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Attribute-based Speech Quality Measures (DFG)

Lupe

Motivation & Project Description:
A sufficiently high communication quality of a speech service is a necessary condition for its acceptance. In modern telecommunication networks, however, a variety of factors may disturb the quality of the transmitted speech. Examples are linear distortions, (low-bitrate) coders, delays, echoes, packet loss of VoIP links, or the signal processing of various end-user terminals. This DFG-funded research project aims at the development of a new, signal-based approach for predicting the speech quality of modern telecommunication networks. The basic idea is the assumption that the perceived speech quality can be seen as a composition of different, quality-relevant attributes. In order to measure the speech quality or the underlying perceptual components (attributes), subjective tests, i.e. experiments with human listeners are a-priori required. Hence, prediction models can be derived with which the speech quality and their perceptual attributes can be instrumentally estimated by correlating physical parameters or speech-signal features. This instrumental capture allows to predict the speech quality perceived by the user. In this project, especially those network components are considered for which known instrumental quality estimators provide only insufficient results, e.g., for packet-based transmission systems that provoke temporal instationary distortions. Modern signal processing approaches (e.g., coding or noise reduction) are not designed to cope with a signal bandwidth beyond the "classical" telephone band of 3.5 kHz. The transition to packet-based networks of all big telephone companies and the universal data transmission that becomes possible justify the assumption that speech transmission with nearly doubled audio bandwidth (e.g., 50 - 7000 Hz) is on the verge of a breakthrough. Such effects will be taken into account in the research project as well in order to gain new knowledge in the perception of wideband speech transmission quality. Expected Outcome:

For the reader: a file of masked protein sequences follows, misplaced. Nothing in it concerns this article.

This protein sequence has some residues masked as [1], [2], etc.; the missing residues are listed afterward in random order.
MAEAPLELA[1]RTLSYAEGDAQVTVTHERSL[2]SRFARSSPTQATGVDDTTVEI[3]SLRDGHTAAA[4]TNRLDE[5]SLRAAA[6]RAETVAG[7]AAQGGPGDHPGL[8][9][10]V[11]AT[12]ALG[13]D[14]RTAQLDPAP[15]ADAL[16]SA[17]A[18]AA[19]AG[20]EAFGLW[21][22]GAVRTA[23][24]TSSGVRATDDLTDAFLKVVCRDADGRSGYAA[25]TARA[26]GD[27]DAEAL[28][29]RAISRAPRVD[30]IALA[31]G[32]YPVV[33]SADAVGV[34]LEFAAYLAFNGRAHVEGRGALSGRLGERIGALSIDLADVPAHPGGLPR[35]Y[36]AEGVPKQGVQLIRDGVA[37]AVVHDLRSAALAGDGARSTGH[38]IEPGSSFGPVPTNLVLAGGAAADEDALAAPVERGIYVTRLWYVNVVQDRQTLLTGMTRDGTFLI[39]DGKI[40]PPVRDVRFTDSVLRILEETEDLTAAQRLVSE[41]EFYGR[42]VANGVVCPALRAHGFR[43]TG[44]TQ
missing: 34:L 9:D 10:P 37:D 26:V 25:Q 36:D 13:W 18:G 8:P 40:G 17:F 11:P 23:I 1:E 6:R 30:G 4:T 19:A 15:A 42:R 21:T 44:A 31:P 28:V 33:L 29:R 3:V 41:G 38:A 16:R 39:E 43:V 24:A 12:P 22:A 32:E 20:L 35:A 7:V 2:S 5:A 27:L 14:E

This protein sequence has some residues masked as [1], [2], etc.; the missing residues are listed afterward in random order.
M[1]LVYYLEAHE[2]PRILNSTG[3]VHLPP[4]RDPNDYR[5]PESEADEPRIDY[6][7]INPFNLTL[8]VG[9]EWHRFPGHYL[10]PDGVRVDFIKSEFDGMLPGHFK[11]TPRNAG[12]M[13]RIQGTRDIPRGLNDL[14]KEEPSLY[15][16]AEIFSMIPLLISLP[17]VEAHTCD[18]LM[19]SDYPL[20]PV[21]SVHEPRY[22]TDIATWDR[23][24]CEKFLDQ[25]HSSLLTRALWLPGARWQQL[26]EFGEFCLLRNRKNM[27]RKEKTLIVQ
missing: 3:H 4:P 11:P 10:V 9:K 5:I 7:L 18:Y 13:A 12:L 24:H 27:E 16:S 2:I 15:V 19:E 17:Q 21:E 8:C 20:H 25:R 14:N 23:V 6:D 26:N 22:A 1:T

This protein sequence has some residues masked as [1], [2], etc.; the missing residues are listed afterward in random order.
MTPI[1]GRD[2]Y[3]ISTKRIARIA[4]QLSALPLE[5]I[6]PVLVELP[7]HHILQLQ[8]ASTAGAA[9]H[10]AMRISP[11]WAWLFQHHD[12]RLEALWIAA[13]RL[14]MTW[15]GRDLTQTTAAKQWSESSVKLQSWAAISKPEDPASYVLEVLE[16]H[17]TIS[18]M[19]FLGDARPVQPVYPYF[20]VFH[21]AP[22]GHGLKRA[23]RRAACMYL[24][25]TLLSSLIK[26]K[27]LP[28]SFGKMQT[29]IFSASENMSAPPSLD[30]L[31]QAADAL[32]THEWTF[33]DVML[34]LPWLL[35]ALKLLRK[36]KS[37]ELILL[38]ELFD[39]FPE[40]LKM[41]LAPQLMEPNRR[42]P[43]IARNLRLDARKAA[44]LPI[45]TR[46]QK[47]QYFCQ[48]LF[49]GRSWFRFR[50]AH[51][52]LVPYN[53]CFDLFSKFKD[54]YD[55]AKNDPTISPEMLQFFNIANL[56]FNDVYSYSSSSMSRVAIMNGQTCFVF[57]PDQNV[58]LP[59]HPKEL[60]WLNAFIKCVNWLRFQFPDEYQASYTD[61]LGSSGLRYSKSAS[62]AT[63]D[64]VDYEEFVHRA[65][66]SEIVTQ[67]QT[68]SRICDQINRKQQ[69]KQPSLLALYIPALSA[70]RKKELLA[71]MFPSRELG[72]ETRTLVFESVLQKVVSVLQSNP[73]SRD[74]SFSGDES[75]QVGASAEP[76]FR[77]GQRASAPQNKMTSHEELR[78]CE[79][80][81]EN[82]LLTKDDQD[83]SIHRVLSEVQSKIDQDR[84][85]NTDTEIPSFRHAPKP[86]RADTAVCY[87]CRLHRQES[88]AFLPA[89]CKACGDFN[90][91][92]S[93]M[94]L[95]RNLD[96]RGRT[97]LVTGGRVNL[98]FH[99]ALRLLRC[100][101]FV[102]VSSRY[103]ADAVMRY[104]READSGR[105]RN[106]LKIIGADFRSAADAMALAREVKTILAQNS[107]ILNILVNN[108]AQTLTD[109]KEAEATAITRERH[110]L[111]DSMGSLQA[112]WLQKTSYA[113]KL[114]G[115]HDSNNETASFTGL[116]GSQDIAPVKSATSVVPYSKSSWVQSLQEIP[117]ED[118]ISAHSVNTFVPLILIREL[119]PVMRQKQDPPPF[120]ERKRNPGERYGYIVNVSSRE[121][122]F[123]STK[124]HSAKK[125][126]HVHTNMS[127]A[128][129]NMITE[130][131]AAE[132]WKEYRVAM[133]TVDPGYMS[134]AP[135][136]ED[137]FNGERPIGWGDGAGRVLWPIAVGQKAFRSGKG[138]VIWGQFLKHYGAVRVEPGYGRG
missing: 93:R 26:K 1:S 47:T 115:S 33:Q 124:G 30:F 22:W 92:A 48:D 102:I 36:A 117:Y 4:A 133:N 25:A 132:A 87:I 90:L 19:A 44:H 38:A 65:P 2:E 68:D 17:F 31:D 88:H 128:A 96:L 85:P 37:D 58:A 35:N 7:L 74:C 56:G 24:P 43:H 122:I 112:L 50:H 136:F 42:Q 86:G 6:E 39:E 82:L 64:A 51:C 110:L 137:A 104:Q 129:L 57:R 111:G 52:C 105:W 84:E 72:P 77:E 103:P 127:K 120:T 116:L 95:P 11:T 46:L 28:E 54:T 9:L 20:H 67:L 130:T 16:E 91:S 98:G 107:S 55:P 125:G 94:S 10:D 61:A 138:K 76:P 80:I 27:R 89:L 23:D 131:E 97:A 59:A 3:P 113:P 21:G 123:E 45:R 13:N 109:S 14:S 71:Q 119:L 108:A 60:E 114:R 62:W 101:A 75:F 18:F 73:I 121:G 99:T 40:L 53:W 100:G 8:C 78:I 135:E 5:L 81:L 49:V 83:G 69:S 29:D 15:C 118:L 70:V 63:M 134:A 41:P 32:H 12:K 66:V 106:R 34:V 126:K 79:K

• signal-based approach for the prediction of speech quality on the basis of instrumental estimation of perceptual dimensions
  • extension of existing network planning tools (e.g., the so-called E-model) towards new distortions
Time Frame:

04/2005 - 03/2008
T-labs Team Members:

Sebastian Möller, Alexander Raake, Marcel Wältermann
Students:
Ulrike Stiefelhagen
Partners:
Institute of Circuit and System Theory, Christian-Albrechts-University, Kiel
Funding by:
Deutsche Forschungsgemeinschaft (DFG)MO 1038/2-1 und MO 1038/5-2
Publications:
see list of publications of: Möller/Raake/Wältermann

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